Searching over 5,500,000 cases.


searching
Buy This Entire Record For $7.95

Official citation and/or docket number and footnotes (if any) for this case available with purchase.

Learn more about what you receive with purchase of this case.

Netologic, Inc. v. Goldman Sachs Group, Inc.

Supreme Court of New York, First Department

October 1, 2013

Netologic, Inc., doing business as Investars, Plaintiff-Appellant-Respondent,
v.
Goldman Sachs Group, Inc., Defendant-Respondent-Appellant, Wall Street on Demand, Inc., Defendant-Respondent, Beverly Westle, Defendant.

Beattie Padovano, LLC, New York (Patrick J. Monaghan, Jr. of counsel), for appellant-respondent.

Paul Hastings, LLP, New York (Douglas H. Flaum of counsel), for respondent-appellant and respondent.

Andrias, J.P., Sweeny, Acosta, Saxe, Clark, JJ.

Order, Supreme Court, New York County (Barbara R. Kapnick, J.), entered April 4, 2011, which, insofar as appealed from as limited by the briefs, granted defendants' motion to dismiss the complaint to the extent of dismissing the claims for breach of contract, unjust enrichment, and breach of confidentiality, and denied the motion as to the claim for breach of the implied covenant of good faith and fair dealing, unanimously modified, on the law, to reinstate the causes of action for breach of contract and dismiss the claim for breach of the implied covenant of good faith and fair dealing, and otherwise affirmed, without costs.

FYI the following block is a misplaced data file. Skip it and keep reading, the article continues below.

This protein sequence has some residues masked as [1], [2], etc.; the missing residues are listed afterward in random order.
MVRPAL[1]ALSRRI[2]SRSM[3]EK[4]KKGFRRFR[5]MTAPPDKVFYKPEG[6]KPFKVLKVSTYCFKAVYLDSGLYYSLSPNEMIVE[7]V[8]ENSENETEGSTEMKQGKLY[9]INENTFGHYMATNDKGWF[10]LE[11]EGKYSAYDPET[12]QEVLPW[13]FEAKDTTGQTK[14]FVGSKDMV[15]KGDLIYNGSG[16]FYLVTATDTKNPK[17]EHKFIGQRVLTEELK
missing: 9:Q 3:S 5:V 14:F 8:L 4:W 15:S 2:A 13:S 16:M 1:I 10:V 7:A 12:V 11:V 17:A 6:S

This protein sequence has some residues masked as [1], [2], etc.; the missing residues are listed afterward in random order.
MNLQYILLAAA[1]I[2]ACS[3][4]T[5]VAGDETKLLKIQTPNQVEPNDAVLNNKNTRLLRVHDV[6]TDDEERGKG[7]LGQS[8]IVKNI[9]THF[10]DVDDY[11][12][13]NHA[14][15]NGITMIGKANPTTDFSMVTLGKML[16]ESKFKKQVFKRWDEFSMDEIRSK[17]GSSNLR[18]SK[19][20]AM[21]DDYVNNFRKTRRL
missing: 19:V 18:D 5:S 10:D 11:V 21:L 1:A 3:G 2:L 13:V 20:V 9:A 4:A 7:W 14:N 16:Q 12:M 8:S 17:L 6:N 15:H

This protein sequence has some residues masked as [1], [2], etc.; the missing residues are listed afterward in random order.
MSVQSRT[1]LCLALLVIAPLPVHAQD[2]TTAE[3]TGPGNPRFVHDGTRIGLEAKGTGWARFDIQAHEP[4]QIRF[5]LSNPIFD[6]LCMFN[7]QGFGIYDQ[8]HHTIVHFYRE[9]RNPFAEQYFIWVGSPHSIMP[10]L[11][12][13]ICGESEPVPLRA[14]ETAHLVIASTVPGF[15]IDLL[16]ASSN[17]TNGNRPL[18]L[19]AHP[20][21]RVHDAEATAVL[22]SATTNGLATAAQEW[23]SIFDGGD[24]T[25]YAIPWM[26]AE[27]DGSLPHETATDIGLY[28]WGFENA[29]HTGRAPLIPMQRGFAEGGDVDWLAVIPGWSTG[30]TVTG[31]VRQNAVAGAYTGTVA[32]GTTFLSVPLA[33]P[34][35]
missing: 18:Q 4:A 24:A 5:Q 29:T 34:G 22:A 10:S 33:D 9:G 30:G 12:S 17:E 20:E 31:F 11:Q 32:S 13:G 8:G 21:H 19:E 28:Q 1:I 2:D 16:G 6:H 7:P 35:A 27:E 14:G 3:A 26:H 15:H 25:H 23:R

Plaintiff's second cause of action should be reinstated to the extent that it sounds in breach of contract, since plaintiff has sufficiently pled that defendant Goldman Sachs Group, Inc. (Goldman) breached its duty under the parties' Licensing and Distribution Agreement (LDA) to engage in "commercially reasonable efforts" to sell plaintiff's product to Goldman's own customers (see JFK Holding Co. v City of New York, 98 A.D.3d 273, 276-278 [1st Dept 2012]). Plaintiff has likewise sufficiently pleaded that Goldman breached the LDA's confidentiality provisions, warranting reinstatement of that claim.

Plaintiff's claim for breach of the implied covenant of good faith and fair dealing, however, should be dismissed as duplicative of its contract claims, since both claims "arise from the same facts and seek the identical damages for each alleged breach" (Amcan Holdings, Inc. v Canadian Imperial Bank of Commerce, 70 A.D.3d 423, 426 [1st Dept 2010], lv denied, 15 N.Y.3d 704 [2010]).

The motion court properly dismissed plaintiff's cause of action for unjust enrichment, as duplicative of its claims for breach of contract (see Clark-Fitzpatrick, Inc. v Long Island R.R. Co., 70 N.Y.2d 382 [1987]).


Buy This Entire Record For $7.95

Official citation and/or docket number and footnotes (if any) for this case available with purchase.

Learn more about what you receive with purchase of this case.